Special Report – The story began in 2001

Many will say start-ups only became a topic of conversation in Macau in the last decade, but it’s worth remembering the first local incubator was created in 2001

Macau Business | June 2022 | Special Report | Start-ups in Macau


2001 – MANETIC

The Macau New Technologies Incubator Center (Manetic), launched in 2001, was a pioneering organisation responsible for leading, introducing and promoting innovative technologies in Macau with the support of the Government and a number of major enterprises.

Based in The Macau Square, it was the city’s first major incubator, born of the Government’s desire to diversify the economy.

For several years, Manetic was responsible for introducing and promoting ideas related to innovative technologies and for providing commercial services to local start-ups such as business development, market research and promotion strategies.

At the project’s outset, the main shareholder was the Australian group Crossland Technologies (a developer of betting-related software for the Macau Jockey Club), which held 25 per cent of the capital, followed by the Macau Government and Vodatel Holdings, each with 15 per cent, and Nam Kwong, with a 10 per cent stake.

“We incubate technology companies to encourage more people to work in this area and attract more business to Macau, with a view to developing other industries besides gaming,” Executive Director Gilbert Chan explained a few years ago.

Around 2019 the Macau government – still with its 15 per cent stake – believed the time had come to divest.

According to the last available data, in addition to the 15 per cent share held by the MSAR government, Manetic ultimately had Yau Chuk (50 per cent), Pacific Broadway Limited (25 per cent), Elite Educational Development (5 per cent) and Fairfield Line (Hong Kong) Company Limited (5 per cent) as shareholders.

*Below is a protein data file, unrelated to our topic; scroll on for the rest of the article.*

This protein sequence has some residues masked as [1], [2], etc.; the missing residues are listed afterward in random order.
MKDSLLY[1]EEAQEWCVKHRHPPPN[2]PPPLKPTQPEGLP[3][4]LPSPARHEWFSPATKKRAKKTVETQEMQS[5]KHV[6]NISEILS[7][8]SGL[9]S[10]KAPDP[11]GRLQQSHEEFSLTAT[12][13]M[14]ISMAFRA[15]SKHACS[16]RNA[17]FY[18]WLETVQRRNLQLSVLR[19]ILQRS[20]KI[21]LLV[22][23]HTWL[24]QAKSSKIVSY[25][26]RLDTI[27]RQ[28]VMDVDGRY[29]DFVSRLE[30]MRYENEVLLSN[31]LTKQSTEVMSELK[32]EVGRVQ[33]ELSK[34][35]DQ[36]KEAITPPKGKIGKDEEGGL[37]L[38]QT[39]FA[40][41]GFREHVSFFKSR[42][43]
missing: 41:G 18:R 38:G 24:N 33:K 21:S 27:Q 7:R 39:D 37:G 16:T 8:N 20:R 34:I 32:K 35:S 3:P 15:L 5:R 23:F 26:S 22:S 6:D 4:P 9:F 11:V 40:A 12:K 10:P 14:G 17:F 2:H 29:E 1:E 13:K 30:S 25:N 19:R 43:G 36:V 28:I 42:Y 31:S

[Another pioneering incubator was the Macau Design Centre, created in 2014 and dedicated to incubating creative industry start-ups].

2017 – MYEIC

“Understanding that financial support is not the only need of young entrepreneurs,” the MSAR Government adopted a “holistic approach to providing supportive services to start-ups”, establishing the Young Entrepreneurs Incubator in 2015. The centre provided free work space, one-stop company registration services, consultation services, start-up training programmes, etc to young entrepreneurs. In October of 2017, the Government entrusted Parafuturo de Macau Investment and Development Limited (PFM Macau) with operating the Macao Young Entrepreneur Incubation Centre (MYEIC), so as “to allow more flexibility in the modalities and services to be provided to start-ups in Macau.” Apart from a spacious work area, the MYEIC also provides professional consulting, training and guidance, expert advisors, road-show marketing, investment-capital matching and an array of innovations and entrepreneurial resources to their incubating members.

Basically, the objective of the Macao Economy and Finance Bureau was to create a locally rooted international innovation and entrepreneurship incubation platform.

Since then, the MYEIC has undeniably been an important hub for the nurturing of the city’s innovative new start-ups.

In 2018 the MYEIC was officially recognized as a “National Co-Working Space”. Tam Pak Yuen, chairman of the board of directors of PFM Macau, expressed his gratitude to China’s central government for its Ministry of Science and Technology having thus listed the centre – making it the first of its kind in the Hong Kong and Macao SARs. Tam also said the move showed that China supports and attaches great importance to the cause of innovation and entrepreneurship in Macau.

At the end of last year Parafuturo – a subsidiary of Macau Investment and Development, a company set up by the public sector – was sharply censured by the Commission of Audit (CA) for ignoring financial risks and failing to complete a project that involved substantial sums of public money. The MYEIC project, however, was spared the CA’s criticism – a sign of the project’s vitality.

As of June 2021 the incubation centre had 233 members with 54 incubation projects in progress, most of them in the technology sector (over 50 per cent) with the rest in the fields of culture and innovation, commercial and trade services and medical health.

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